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Happened to get this from a friend.

How does one show that for all pairs of real numbers $x$ and $y$, there is $n \in \mathbb{N}$ such that $$ x < \frac{\Phi(n+2)}{\Phi(n)} < y$$ where $\Phi$ is the Euler's totient function.

$\textbf{Added.}$ This seems to be somewhat related to the problems given here: $\textbf{J 8}, \textbf{J 9}, \textbf{J 10}$ at this link.

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No one pointed out that this is impossible if $x\ge y$? No one pointed out that this is impossible if $y\le0$? –  Gerry Myerson Aug 11 '11 at 7:16
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up vote 11 down vote accepted

Okay, here is an answer assuming plausible conjectures about linear equations in primes.

Lemma: For any real numbers $(a,b)$ with $0 < a < b < 1$, there is a positive integer $n$ such that $\phi(n)/n \in (a,b)$. Moreover, for any integer $k$, we can arrange that $n$ is relatively prime to $k$.

Proof: Let $N$ be larger than $k$, and large enough that $b(1-1/N)>a$. Consider the product $\prod_{p >N} (1-1/p)$, where the product runs over primes greater than $N$. This infinite product is $0$, because $\sum 1/p=\infty$. So there is some $M$ such that $\prod_{N < p < M} p$ is less than $b$. Choose the first such $M$ for which this happens. Then $\prod_{N < p < M} p > b (1-1/M) > a$ by the choice of $M$. Take $n=\prod_{N< p < M} p$. QED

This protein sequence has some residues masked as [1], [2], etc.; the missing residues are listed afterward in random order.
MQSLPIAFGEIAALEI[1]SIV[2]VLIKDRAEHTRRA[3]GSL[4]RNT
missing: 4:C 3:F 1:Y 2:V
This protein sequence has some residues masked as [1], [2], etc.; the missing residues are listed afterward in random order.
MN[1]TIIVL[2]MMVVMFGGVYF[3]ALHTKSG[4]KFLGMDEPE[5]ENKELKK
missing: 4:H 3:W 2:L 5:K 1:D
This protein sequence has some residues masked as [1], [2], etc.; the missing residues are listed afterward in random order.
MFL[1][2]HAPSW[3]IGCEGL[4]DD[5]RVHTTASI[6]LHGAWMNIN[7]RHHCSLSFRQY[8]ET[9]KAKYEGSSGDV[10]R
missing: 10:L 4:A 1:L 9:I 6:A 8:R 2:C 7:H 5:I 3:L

Now, to answer your question. Choose intervals $(a_1, b_1)$ and $(a_2, b_2)$ with $0 < a_i < b_i < 1$ such that $x < a_2/b_1 < b_2/a_1 < y$. Using the lemma, find $n_1$ and $n_2$ such that $\phi(n_i)/n_i \in (a_i, b_i)$, the $n_i$ are both odd, and $GCD(n_1, n_2) = 1$.

Now, if you believe the generalized Hardy-Littlewood conjecture then there are infinitely many pairs $(q_1, q_2)$ of prime numbers such that $n_1 q_1 +2 = n_2 q_2$. For $q_1$ large enough, $n:=n_1 q_1$ has the desired property.

Unfortunately, this equation is one of the ones to which Green and Tao's results do not apply. (In their terminology, $\psi_1$ and $\psi_2$ are linearly dependent.) You might be able to dodge this issue by asking for $q_1$ and $q_2$ to be almost prime rather than prime. (Almost prime meaning a product of two large primes.) I'm not enough of an expert to know whether that trick would work in this setting; if you seriously care about the question, you might try e-mailing Terry Tao.

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